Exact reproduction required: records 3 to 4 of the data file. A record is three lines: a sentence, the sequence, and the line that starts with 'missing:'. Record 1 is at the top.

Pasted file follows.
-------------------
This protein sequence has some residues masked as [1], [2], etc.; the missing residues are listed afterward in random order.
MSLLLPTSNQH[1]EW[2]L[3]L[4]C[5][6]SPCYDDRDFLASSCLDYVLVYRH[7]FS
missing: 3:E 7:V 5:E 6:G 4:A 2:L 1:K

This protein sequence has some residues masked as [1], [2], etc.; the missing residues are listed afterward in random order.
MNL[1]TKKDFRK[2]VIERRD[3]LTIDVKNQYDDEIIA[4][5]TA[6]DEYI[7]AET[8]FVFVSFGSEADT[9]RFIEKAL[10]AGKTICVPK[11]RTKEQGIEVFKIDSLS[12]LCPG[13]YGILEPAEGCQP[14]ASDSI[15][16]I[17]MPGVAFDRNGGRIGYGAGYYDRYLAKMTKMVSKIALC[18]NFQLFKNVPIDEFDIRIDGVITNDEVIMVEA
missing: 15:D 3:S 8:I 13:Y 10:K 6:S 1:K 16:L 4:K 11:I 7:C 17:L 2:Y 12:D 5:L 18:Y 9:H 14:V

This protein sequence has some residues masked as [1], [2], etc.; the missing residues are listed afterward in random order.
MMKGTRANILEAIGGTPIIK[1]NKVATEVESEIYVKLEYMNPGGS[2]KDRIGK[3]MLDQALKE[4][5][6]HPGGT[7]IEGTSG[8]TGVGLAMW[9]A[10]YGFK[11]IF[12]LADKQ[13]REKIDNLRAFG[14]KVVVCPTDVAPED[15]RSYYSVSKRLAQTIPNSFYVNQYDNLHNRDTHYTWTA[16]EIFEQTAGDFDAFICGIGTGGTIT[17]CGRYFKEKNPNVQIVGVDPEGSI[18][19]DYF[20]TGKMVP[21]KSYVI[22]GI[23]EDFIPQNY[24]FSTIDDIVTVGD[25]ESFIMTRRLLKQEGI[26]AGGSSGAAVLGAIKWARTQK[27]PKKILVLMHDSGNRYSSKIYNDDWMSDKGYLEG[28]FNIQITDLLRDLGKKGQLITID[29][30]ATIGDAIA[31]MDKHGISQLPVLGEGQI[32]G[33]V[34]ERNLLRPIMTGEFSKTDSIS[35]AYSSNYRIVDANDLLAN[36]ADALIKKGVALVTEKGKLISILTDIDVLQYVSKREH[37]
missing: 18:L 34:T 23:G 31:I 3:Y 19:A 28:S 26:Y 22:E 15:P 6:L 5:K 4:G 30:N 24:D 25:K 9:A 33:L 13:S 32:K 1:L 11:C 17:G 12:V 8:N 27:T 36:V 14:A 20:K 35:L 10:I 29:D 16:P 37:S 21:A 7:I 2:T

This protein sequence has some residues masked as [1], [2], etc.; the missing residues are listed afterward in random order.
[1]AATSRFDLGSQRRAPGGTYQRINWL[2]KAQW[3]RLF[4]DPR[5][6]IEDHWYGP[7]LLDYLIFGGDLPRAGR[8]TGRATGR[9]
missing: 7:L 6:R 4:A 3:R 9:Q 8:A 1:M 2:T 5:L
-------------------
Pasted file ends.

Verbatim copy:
This protein sequence has some residues masked as [1], [2], etc.; the missing residues are listed afterward in random order.
MMKGTRANILEAIGGTPIIK[1]NKVATEVESEIYVKLEYMNPGGS[2]KDRIGK[3]MLDQALKE[4][5][6]HPGGT[7]IEGTSG[8]TGVGLAMW[9]A[10]YGFK[11]IF[12]LADKQ[13]REKIDNLRAFG[14]KVVVCPTDVAPED[15]RSYYSVSKRLAQTIPNSFYVNQYDNLHNRDTHYTWTA[16]EIFEQTAGDFDAFICGIGTGGTIT[17]CGRYFKEKNPNVQIVGVDPEGSI[18][19]DYF[20]TGKMVP[21]KSYVI[22]GI[23]EDFIPQNY[24]FSTIDDIVTVGD[25]ESFIMTRRLLKQEGI[26]AGGSSGAAVLGAIKWARTQK[27]PKKILVLMHDSGNRYSSKIYNDDWMSDKGYLEG[28]FNIQITDLLRDLGKKGQLITID[29][30]ATIGDAIA[31]MDKHGISQLPVLGEGQI[32]G[33]V[34]ERNLLRPIMTGEFSKTDSIS[35]AYSSNYRIVDANDLLAN[36]ADALIKKGVALVTEKGKLISILTDIDVLQYVSKREH[37]
missing: 18:L 34:T 23:G 31:I 3:Y 19:A 28:S 26:Y 22:E 15:P 6:L 5:K 4:G 30:N 24:D 25:K 9:A 33:L 13:S 32:K 1:L 11:C 17:G 12:V 8:N 27:T 36:V 14:A 20:K 35:L 10:I 29:D 16:P 37:S 21:A 7:I 2:T

This protein sequence has some residues masked as [1], [2], etc.; the missing residues are listed afterward in random order.
[1]AATSRFDLGSQRRAPGGTYQRINWL[2]KAQW[3]RLF[4]DPR[5][6]IEDHWYGP[7]LLDYLIFGGDLPRAGR[8]TGRATGR[9]
missing: 7:L 6:R 4:A 3:R 9:Q 8:A 1:M 2:T 5:L